Lyric Hammersmith. London W6
Opened 14 February, 2007

The Lyric Hammersmith under David Farr seems to see its mission as setting a storytelling pulse to grand yet human themes. The supreme sources in such an area are surely the world's great religious narratives. In this case the great Hindu epic pretty much has it all, and what Farr feels missing or inadequate he deftly adds or emphasises.

Its central motive force is that fondest notion, all-conquering love. When Lord Rama's wife Sita is abducted by the rapacious Ravana, he spends months searching for her while she in turn refuses to betray him. But Rama is intensely conscious of living his life according to dharma, a strong moral code. The story has many folkloric elements: Queen Kaikeyi, who causes Rama's exile, is simplified here into a wicked-stepmother figure, and Rama and Sita journey through a familiar archetypal forest. Add to that the mischievous yet noble figure of the monkey Hanuman who, when sent to the Himalayas to bring back healing herbs, grows confused and decides in most un-epic language, "Bugger it, I'll take the whole mountain." (The involvement of a monkey army also licenses the groan-out-loud pun "gorilla warfare".)

The spiritual-v.-material conflict is pointed up by turning Ravana from a simple denier of the gods into an exemplar of modern secular acquisitivism: he hankers after Rama's city of Ayodha for its development potential. Farr comes very close to over-egging the pudding here. His discreet handling of the spiritual is far better, as when Hanuman makes a speech to the assembled monkey warriors (i.e. the audience) telling us that we are each of us the chosen of the gods. Nor is the morality bleached into black and white: even Ravana and Kaikeyi are shown to have their own principles.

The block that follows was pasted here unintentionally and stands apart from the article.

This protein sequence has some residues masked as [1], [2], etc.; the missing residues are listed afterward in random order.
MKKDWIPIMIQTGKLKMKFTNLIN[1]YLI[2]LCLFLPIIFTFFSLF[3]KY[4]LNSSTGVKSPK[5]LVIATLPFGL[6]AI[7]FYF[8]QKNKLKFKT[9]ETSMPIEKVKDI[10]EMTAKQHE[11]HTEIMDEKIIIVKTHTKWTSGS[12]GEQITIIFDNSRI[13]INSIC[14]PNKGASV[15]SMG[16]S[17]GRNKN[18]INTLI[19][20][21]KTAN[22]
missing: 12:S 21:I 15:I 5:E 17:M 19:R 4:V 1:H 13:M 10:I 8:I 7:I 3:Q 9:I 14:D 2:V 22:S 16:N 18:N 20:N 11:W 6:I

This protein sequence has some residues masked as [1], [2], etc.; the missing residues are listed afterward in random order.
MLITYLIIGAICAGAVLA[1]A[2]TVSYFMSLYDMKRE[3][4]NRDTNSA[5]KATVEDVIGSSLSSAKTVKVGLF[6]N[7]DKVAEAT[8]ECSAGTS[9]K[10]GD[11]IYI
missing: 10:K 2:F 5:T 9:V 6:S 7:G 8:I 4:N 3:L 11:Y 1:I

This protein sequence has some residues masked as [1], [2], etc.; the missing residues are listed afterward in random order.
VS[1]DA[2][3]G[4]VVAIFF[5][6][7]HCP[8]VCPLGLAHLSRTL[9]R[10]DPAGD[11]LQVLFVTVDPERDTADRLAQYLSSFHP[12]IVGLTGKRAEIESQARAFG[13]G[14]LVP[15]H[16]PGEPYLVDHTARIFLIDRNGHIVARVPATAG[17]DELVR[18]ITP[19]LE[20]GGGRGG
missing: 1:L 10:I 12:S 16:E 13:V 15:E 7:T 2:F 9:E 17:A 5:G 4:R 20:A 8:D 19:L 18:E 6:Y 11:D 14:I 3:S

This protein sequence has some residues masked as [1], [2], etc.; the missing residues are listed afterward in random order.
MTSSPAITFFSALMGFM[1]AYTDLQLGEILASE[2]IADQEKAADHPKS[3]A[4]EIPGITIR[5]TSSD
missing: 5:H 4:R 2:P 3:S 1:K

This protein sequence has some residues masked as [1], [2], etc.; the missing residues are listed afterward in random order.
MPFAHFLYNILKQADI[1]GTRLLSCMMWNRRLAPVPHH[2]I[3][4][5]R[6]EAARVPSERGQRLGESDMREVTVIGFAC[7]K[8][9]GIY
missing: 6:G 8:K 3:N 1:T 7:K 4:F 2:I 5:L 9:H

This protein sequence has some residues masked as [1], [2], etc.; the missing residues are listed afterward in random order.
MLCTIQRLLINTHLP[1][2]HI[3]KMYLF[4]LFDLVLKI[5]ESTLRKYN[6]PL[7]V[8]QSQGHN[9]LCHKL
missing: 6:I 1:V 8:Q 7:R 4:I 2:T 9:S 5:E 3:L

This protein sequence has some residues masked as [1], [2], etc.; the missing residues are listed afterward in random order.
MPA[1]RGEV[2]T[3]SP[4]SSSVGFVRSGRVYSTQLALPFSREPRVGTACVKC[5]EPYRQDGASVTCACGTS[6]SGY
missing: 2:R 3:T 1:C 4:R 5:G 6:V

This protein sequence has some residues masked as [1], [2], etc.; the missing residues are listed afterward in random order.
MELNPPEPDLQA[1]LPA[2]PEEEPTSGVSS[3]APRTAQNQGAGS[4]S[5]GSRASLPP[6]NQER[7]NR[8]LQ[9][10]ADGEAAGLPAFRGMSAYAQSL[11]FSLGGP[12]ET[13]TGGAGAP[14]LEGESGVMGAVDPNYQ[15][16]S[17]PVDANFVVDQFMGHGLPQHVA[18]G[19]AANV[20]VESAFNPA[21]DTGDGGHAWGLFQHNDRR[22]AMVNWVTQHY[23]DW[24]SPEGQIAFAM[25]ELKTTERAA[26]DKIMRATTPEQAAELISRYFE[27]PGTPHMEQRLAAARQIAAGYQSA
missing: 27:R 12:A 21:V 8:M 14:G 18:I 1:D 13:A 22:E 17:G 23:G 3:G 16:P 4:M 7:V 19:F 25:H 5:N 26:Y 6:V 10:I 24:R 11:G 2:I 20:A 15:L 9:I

Farr's direction is very much in a storytelling vein, blending straight-to-audience narrative with heightened dramatic scenes and opting visually for suggestion rather than naturalistic representation. After all, how do you naturalistically portray a magical series of stepping stones across an ocean? Far better to use a ritualistic movement sequence (underpinned, as so much of the evening is, by an atmospheric percussion-based score by Shri). Paul Sharma and Kolade Agboke combine dignity and passion as Rama and his brother Lakshman, although Vanessa Ackerman is on the strident, even nagging, side as Sita. Richard Simons' Hanuman never lets his playful nature trivialise matters.

Written for the Financial Times.

Copyright © Ian Shuttleworth; all rights reserved.

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